Congratulations to the RYLA class of 2017!
The students presented their hard work and research on the impacts of climate change in the San Francisco Bay area. Check out the photos from the graduation ceremony below.

RYLA Overview

In early 2015 A. Philip Randolph Institute, in partnership with city agencies such as Department of the Environment, SF PUC, and Neighborhood Empowerment Network, launched a youth leadership pilot programs that became known as Resilient Youth Leadership Academy (RYLA). The RYLA program engaged 10 Bayview youth leaders in an intensive 8 week capacity-building opportunity emphasizing professional skill-building and increased awareness of the role young people play in civic leadership.
RYLA youth leaders further developed their capacity as community leaders by learning about how climate change acts as an environmental community stressor in Bayview. Using the professional and civic skills and knowledge, youth developed sustainable mitigation plans to combat the negative future impacts of climate change as it effects their community.

Developing professional and civic skills, learning about the impacts of climate change on urban communities, and developing sustainable mitigation plans to combat this issue are all play into the long-term goal of the RYLA program which to facilitate in the process of setting Bayview youth on a career path that will position them to remain active and effective leaders in the Bayview community.

2017 RYLA Program

Congratulations RYLA Class of 2017

The class of 2017 students that are participating in the RYLA program are from all over the southeast section of San Francisco. Here are some photos to show you what they have been doing this summer.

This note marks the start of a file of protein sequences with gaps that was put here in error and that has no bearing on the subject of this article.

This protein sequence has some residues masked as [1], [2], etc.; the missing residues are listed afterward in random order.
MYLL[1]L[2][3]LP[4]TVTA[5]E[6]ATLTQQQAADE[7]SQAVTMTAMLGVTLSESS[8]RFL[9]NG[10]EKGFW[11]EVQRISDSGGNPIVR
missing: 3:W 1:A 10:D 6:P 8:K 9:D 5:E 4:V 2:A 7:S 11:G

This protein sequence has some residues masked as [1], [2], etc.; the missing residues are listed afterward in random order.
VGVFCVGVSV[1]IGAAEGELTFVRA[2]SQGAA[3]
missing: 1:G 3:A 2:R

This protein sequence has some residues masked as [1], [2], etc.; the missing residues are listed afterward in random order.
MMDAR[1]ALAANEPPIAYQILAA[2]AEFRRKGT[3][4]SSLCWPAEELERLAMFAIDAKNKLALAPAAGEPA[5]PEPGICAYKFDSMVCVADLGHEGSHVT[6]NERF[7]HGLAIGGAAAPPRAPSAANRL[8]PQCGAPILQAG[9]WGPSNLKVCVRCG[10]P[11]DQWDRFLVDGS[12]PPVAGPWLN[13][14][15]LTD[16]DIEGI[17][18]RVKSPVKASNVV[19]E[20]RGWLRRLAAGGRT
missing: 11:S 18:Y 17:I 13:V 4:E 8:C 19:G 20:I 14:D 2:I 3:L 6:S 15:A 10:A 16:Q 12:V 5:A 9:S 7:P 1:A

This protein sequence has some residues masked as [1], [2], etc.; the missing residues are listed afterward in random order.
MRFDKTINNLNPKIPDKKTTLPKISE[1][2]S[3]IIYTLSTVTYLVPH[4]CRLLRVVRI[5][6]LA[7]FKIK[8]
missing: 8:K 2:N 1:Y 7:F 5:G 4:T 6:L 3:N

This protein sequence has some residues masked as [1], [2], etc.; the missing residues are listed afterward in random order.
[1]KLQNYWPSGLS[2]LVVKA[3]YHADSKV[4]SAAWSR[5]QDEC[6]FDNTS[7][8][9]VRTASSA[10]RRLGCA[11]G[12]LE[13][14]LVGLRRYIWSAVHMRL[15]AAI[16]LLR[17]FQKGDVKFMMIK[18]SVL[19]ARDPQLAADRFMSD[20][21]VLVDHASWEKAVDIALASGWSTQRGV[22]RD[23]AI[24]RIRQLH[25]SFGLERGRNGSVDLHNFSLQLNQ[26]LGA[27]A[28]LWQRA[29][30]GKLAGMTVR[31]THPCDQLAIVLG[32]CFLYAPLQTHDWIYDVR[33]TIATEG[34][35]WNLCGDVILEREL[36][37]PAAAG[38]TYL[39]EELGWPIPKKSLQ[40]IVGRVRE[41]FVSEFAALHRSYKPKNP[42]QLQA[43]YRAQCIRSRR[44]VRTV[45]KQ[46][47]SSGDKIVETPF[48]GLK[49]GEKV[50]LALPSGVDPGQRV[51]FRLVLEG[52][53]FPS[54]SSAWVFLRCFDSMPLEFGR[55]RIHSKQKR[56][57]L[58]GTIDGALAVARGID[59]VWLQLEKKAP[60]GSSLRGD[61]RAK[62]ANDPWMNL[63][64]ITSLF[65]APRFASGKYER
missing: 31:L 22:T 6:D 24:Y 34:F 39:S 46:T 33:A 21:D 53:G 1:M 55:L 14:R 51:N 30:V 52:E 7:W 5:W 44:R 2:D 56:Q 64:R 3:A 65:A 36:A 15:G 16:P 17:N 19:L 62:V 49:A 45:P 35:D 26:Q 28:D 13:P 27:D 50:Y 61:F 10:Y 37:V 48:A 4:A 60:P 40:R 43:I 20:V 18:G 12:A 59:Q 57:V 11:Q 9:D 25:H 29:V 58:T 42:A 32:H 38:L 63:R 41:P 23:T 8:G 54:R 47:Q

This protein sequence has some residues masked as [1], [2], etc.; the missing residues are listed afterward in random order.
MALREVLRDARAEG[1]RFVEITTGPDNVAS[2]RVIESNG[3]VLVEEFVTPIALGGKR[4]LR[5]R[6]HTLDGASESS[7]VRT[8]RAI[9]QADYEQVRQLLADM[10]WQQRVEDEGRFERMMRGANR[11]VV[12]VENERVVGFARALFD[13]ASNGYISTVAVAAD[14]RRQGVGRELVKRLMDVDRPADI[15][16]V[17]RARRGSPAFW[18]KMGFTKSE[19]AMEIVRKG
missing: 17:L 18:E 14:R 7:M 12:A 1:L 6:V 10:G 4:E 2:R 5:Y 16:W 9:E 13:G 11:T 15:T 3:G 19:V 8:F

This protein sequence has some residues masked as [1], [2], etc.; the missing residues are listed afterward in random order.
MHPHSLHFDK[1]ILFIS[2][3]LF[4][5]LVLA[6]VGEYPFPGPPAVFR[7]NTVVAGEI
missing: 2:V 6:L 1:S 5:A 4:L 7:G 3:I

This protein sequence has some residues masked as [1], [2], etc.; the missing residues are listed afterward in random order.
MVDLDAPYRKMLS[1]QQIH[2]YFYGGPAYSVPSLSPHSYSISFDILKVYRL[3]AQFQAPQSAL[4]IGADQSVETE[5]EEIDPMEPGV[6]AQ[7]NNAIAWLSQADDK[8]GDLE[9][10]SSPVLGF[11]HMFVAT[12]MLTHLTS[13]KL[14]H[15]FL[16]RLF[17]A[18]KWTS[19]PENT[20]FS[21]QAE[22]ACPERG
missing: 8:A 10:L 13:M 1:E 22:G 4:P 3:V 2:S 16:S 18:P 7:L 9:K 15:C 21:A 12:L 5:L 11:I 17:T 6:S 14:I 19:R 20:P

Program Outcomes

The RYLA program is quickly becoming a NEN favorite. There have been many positive outcomes to the program, the most inspiring being that teenagers are becoming excited about getting engaged with their city.

Here are a few more of the outcomes from our past RYLA cohorts:

1. All RYLA youth voluntarily participated in evaluation processes to measure the impact and effectiveness of the program on youth participants.

2 Participants were able to identify issues about climate change that was not evident in their everyday news or immediate environment. For example, it is perhaps not common knowledge to a young person that an “evacuation plan” is immediately linked to the effects of climate change. Therefore it seems evident that participants gained in-depth knowledge about the factors and possible impacts on climate change as it relates to their specific community.

3. Participants’ self-identified new skills and leadership characteristics typically aligned with those attributed to community leaders.
4. Upon the completion of the RYLA program, a majority of participants self-identify as community leaders. 

RYLA Sponsors

RYLA is creating a generation of environmental advocates who engage Bayview residents in understanding and preparing for the health impacts of climate change. The RYLA students created an educational campaign using waste products to create posters illustrating the short and long-term impacts of climate change on the Bayview Community.